Of the medications available in the arsenal of anti-inflammatory therapies, there is one type that has caused considerable debate. This is the class of drugs known as corticosteroids.
Present naturally to some degree in all animals, corticosteroids are normally produced by the adrenal glands. Their natural actions protect the body against a variety of internal and environmental stressors, and they help the animal adapt to changes in its environment for improved survival. As medications, steroids have diverse effects, some of which are beneficial in the short term, yet longer use might exert less desirable results. When used judiciously and appropriately, corticosteroid medications can be of great benefit to limit many disease processes in the horse. When used unwisely, they can injure or kill.
What are Corticosteroids?
Corticosteroids, commonly referred to as "steroids," occur in different forms with various physiologic actions. The glucocorticoids most notably affect the metabolism of carbohydrate, fat, and protein, while also possessing distinctive anti-inflammatory properties. Another class of corticosteroids, the mineralocorticoids, control water and sodium retention by the kidneys.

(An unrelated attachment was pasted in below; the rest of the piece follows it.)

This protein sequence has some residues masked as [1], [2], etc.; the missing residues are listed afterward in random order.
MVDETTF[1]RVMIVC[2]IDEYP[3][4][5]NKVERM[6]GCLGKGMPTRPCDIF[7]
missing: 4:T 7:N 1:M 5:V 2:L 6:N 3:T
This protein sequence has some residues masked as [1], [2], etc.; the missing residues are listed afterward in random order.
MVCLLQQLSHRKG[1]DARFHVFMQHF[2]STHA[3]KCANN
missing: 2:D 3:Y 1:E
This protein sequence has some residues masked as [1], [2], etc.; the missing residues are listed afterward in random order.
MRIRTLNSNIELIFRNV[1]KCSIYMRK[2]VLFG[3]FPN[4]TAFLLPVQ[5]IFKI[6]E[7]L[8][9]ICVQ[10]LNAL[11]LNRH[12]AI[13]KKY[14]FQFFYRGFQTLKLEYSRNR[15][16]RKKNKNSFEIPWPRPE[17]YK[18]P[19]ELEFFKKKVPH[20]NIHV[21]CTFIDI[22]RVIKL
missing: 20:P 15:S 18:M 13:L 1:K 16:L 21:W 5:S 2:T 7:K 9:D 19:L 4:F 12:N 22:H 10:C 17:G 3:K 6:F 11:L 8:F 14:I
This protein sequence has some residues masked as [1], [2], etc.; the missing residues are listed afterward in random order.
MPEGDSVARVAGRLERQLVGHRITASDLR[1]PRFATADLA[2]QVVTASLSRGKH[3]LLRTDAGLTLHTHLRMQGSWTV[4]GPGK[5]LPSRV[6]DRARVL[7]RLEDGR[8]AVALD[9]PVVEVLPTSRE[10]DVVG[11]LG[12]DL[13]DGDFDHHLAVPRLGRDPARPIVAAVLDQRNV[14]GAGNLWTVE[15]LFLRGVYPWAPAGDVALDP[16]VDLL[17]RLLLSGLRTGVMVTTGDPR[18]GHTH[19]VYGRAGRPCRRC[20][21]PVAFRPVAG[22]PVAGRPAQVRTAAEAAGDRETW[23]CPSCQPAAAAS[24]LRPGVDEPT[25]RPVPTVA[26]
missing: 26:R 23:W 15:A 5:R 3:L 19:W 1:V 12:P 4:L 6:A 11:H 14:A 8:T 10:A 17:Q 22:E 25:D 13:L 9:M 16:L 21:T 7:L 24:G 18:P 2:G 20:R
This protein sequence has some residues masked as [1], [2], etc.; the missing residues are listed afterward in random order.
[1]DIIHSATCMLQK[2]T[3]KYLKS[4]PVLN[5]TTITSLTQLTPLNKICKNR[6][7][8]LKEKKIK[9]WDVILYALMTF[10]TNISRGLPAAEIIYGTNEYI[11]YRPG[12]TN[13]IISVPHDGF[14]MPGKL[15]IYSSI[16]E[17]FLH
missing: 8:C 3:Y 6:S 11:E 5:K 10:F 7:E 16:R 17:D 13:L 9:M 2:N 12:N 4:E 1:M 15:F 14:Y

The adrenal glands generate a third group of corticosteroids, the sex hormones. Anabolic steroids are derivatives of the sex hormone testosterone, and they are recognized for their ability to promote body growth, protein synthesis, and increased muscle mass.
This discussion will focus only on synthetically produced glucocorticoid drugs because of their potent use in targeting inflammation and their extensive use in horses.